Net Class 8 truck orders rose to a three-month high in August, helped by cancellations which fell to a near three-year low, according to the latest numbers from ACT Research.
Class 8 orders totaled 14,200 units for the month, which was the best order month since March at 16,000 units. This is also significant jump from July's total of 10,358 units, one of the weakest totals since the first quarter of 2010.
“While down in August against traditional comparisons, Mexico remains the bright spot in the market as freight generation continues to benefit from peso weakness,” said Kenny Vieth, ACT's president and senior analyst. “A proposed emissions mandate at the start of 2018 is likely adding to market strength as truckers think strategically.”
Medium-duty Class 5-7 truck orders also increased in August, jumping to 17,100 units ordered for the month. This is in-line with the order trend that has been in place since April.
“With the consumer economy hitting on most cylinders, and without any irrational demand activity cycle-to-date - maybe a few months of peakiness early in the year as new products were ramped-up - there is good consistency in MD demand and steady-as-she-goes expectations remain in place,” said Vieth.
Related: August Sees Boost in Trailer Orders
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Mack Trucks is offering customers with concrete mixer applications a lighter-weight solution to meet their needs. The Mack Granite model is equipped with the 2017 Mack MP7 11-liter engine and the Mack mDRIVE HD 14-speed automated manual transmission with creeper gears.
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Americas Commercial Transportation (ACT) Research announced that Donavan Gerken has joined the firm in the position of director of marketing, sales and consulting.
Ken Vieth, ACT senior partner and general manager, said: “ACT Turned 30 years old this year, so we're excited for Donavan to bring his youth and energy with him to the team.”
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The number of loads on the DAT network of load boards gained 20% during the week ending Sept. 17 compared to the week before and the number of trucks added 19% as the spot market rebounded during the first full week after the Labor Day holiday but it barely translated into higher rates.
The national average van rate dropped 2 cents to $1.64 per mile and the reefer rate declined 2 cents to $1.91 per mile. The national average flatbed rate rose 2 cents last week to $1.89 per mile.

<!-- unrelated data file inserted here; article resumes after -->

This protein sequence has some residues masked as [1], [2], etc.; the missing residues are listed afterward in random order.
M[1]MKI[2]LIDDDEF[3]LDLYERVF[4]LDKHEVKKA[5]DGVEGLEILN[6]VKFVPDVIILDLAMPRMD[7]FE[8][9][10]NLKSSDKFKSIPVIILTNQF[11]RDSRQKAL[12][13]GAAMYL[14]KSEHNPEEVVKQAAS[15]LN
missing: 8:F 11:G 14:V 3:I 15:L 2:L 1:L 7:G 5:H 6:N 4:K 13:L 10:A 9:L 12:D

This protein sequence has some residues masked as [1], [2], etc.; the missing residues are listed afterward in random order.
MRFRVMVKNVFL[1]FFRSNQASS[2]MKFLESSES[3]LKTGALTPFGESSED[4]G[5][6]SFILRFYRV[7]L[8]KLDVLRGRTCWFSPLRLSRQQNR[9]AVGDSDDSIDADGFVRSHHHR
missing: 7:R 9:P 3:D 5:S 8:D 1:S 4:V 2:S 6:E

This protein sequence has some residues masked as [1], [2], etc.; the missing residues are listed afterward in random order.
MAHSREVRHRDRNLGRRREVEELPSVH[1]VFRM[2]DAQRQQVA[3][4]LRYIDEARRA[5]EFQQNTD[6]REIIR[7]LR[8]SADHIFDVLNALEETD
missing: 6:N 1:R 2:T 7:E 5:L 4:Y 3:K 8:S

This happened as the national average cost of diesel registered $2.39 per gallon, down 1 cent from the week before. All reported rates include fuel surcharges.
The load-to-truck ratio for vans fell 4% to 3.1 loads per truck as van load posts increased 15% and truck posts jumped 21%. In contrast the flatbed load-to-truck ratio improved 8% to 13.2 loads per truck due to a 33% increase in load posts and a 22% gain in truck postings following an overall 21% hike in the ratio the week before at a time of year when it typically declines. Reefers moved up just 0.6% to 6.1 loads per truck as reefer load posts increased 14% and truck posts improved 13%.
Outbound van rates got a boost in several Western markets, including Los Angeles where the average rate added a penny to $2.02 per mile. As the bankruptcy of Hanjin Shipping Co. ripples its way through U.S. ports, DAT notes an 18% increase in loads week over week in the top seven van lanes out of the Los Angeles market, which includes the ports of L.A. and Long Beach.
According to DAT Analyst Mark Montague Hanjin's bankruptcy will no bout complicate efforts to get products from Asia to U.S. retailers' shelves before Black Friday, but that could benefit ...Read the rest of this story
Freight shipments across all U.S. domestic modes continued improving in August but remain weak, according to the latest Cass Freight Index, while freight spending moved lower again with both resulting in mixed feelings when it comes to their economic impact.
Its measure of shipments increased 0.4% compared to July for a reading of 1.115, the highest level since last September, but is down 1.1% from August 2015, the 18th straight year-over-year decline.
According to the report, this most recent activity is mostly related to e-commerce, with lower levels of expansion being experienced in transit modes serving the auto and housing/construction industries. Also the increase in the month-over-month performance offers “a glimmer of hope that the contraction in volumes may be getting closer to an end.”
Figures also show freight spending declined during August, 3.3% from the month before and fell an even larger 6.3% from August 2015 for an index reading of 2.278, its lowest level since January.
“We continue to see this weakness as driven by the excess of capacity in most modes: trucking, rail, air freight, barge, ocean container and bulk,” said Donald Broughton managing director, chief market strategist and senior transportation analyst at the investment firm Avondale Partners, who provides analysis in the report. “The weakness is also driven in part by the ongoing decline in diesel and jet fuel and corresponding fuel surcharges that influence pricing realized by shippers.”
He says the August increase in freight volume certainly wasn't driven by railroads, as carloads and intermodal shipments both declined, while tonnage moved by trucking appears to be growing, though it's still down on a year-over-year basis.
Broughton says when it comes to freight rates in August, at first blush it appears that in most modes the gap between spot pricing and contract pricing appears to be closing slightly, but rather this is ...Read the rest of this story